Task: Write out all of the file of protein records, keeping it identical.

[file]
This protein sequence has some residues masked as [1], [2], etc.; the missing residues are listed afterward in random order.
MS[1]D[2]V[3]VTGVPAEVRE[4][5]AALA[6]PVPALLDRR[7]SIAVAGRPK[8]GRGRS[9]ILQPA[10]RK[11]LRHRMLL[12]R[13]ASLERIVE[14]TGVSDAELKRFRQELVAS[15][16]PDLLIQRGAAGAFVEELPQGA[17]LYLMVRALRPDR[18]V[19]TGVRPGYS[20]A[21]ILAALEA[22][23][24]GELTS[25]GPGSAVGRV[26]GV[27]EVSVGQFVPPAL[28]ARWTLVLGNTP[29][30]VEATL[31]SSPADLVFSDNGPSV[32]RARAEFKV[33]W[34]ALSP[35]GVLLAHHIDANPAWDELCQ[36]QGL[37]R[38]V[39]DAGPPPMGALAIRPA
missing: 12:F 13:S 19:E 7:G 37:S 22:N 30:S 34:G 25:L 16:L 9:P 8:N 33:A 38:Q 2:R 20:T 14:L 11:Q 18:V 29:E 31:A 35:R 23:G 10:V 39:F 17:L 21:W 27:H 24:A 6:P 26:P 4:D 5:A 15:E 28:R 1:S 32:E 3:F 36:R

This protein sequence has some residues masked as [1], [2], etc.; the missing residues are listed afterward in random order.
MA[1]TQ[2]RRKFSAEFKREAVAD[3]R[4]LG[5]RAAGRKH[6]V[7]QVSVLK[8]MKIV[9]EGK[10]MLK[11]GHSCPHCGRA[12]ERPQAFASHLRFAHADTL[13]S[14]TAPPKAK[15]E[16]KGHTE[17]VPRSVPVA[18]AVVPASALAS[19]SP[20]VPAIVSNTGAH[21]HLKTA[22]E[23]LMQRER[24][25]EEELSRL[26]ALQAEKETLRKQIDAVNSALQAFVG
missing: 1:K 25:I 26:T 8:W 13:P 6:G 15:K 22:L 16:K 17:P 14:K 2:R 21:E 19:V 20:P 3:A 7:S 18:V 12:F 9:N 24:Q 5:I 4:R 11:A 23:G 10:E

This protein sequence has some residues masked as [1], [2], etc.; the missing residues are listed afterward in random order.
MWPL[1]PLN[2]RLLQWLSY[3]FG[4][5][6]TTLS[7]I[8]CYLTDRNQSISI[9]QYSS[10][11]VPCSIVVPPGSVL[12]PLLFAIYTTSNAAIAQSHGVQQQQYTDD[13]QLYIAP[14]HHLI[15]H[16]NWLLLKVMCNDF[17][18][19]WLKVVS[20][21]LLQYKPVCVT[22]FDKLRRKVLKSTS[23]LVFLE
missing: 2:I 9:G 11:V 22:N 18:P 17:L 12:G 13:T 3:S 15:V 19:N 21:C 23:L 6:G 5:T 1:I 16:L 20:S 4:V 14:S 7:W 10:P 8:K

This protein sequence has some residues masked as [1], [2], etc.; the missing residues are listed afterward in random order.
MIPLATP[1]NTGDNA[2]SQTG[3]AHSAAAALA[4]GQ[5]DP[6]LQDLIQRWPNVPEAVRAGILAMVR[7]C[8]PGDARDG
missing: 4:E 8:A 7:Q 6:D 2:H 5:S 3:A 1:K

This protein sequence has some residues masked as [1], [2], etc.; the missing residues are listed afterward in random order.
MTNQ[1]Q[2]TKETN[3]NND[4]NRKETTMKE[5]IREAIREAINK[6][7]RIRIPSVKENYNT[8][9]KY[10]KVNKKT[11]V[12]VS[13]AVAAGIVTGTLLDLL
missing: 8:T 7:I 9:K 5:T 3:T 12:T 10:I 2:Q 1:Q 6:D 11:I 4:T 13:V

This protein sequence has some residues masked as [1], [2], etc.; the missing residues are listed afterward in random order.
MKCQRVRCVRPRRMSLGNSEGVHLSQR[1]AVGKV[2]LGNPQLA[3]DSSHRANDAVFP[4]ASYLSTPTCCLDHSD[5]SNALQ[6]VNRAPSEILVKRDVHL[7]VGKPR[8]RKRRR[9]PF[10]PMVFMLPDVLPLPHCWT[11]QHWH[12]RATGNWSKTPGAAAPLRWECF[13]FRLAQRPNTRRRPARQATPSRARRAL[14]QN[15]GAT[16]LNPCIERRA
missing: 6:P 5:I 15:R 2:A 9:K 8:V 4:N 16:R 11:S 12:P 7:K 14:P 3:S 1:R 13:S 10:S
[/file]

This protein sequence has some residues masked as [1], [2], etc.; the missing residues are listed afterward in random order.
MS[1]D[2]V[3]VTGVPAEVRE[4][5]AALA[6]PVPALLDRR[7]SIAVAGRPK[8]GRGRS[9]ILQPA[10]RK[11]LRHRMLL[12]R[13]ASLERIVE[14]TGVSDAELKRFRQELVAS[15][16]PDLLIQRGAAGAFVEELPQGA[17]LYLMVRALRPDR[18]V[19]TGVRPGYS[20]A[21]ILAALEA[22][23][24]GELTS[25]GPGSAVGRV[26]GV[27]EVSVGQFVPPAL[28]ARWTLVLGNTP[29][30]VEATL[31]SSPADLVFSDNGPSV[32]RARAEFKV[33]W[34]ALSP[35]GVLLAHHIDANPAWDELCQ[36]QGL[37]R[38]V[39]DAGPPPMGALAIRPA
missing: 12:F 13:S 19:E 7:G 37:S 22:N 30:S 34:G 25:L 16:L 9:P 8:N 33:A 38:Q 2:R 20:T 14:L 11:Q 18:V 29:E 31:A 35:R 23:G 10:V 39:F 17:L 21:W 27:H 24:A 6:P 26:P 4:D 5:A 15:E 28:R 1:S 32:E 3:F 36:R

This protein sequence has some residues masked as [1], [2], etc.; the missing residues are listed afterward in random order.
MA[1]TQ[2]RRKFSAEFKREAVAD[3]R[4]LG[5]RAAGRKH[6]V[7]QVSVLK[8]MKIV[9]EGK[10]MLK[11]GHSCPHCGRA[12]ERPQAFASHLRFAHADTL[13]S[14]TAPPKAK[15]E[16]KGHTE[17]VPRSVPVA[18]AVVPASALAS[19]SP[20]VPAIVSNTGAH[21]HLKTA[22]E[23]LMQRER[24][25]EEELSRL[26]ALQAEKETLRKQIDAVNSALQAFVG
missing: 1:K 25:I 26:T 8:W 13:P 6:G 15:K 22:L 16:K 17:P 14:K 2:R 21:E 19:V 20:P 3:A 7:S 18:V 12:F 9:N 24:Q 5:I 4:R 11:A 23:G 10:E

This protein sequence has some residues masked as [1], [2], etc.; the missing residues are listed afterward in random order.
MWPL[1]PLN[2]RLLQWLSY[3]FG[4][5][6]TTLS[7]I[8]CYLTDRNQSISI[9]QYSS[10][11]VPCSIVVPPGSVL[12]PLLFAIYTTSNAAIAQSHGVQQQQYTDD[13]QLYIAP[14]HHLI[15]H[16]NWLLLKVMCNDF[17][18][19]WLKVVS[20][21]LLQYKPVCVT[22]FDKLRRKVLKSTS[23]LVFLE
missing: 2:I 9:G 11:V 22:N 18:P 17:L 12:G 13:T 3:S 15:V 19:N 21:C 23:L 6:G 5:T 1:I 16:L 20:S 4:V 14:S 7:W 10:P 8:K

This protein sequence has some residues masked as [1], [2], etc.; the missing residues are listed afterward in random order.
MIPLATP[1]NTGDNA[2]SQTG[3]AHSAAAALA[4]GQ[5]DP[6]LQDLIQRWPNVPEAVRAGILAMVR[7]C[8]PGDARDG
missing: 4:E 8:A 7:Q 6:D 2:H 5:S 3:A 1:K

This protein sequence has some residues masked as [1], [2], etc.; the missing residues are listed afterward in random order.
MTNQ[1]Q[2]TKETN[3]NND[4]NRKETTMKE[5]IREAIREAINK[6][7]RIRIPSVKENYNT[8][9]KY[10]KVNKKT[11]V[12]VS[13]AVAAGIVTGTLLDLL
missing: 8:T 7:I 9:K 5:T 3:T 12:T 10:I 2:Q 1:Q 6:D 11:I 4:T 13:V

This protein sequence has some residues masked as [1], [2], etc.; the missing residues are listed afterward in random order.
MKCQRVRCVRPRRMSLGNSEGVHLSQR[1]AVGKV[2]LGNPQLA[3]DSSHRANDAVFP[4]ASYLSTPTCCLDHSD[5]SNALQ[6]VNRAPSEILVKRDVHL[7]VGKPR[8]RKRRR[9]PF[10]PMVFMLPDVLPLPHCWT[11]QHWH[12]RATGNWSKTPGAAAPLRWECF[13]FRLAQRPNTRRRPARQATPSRARRAL[14]QN[15]GAT[16]LNPCIERRA
missing: 6:P 5:I 15:R 2:A 9:K 8:V 4:N 16:R 11:S 12:P 7:K 14:P 3:S 1:R 13:S 10:S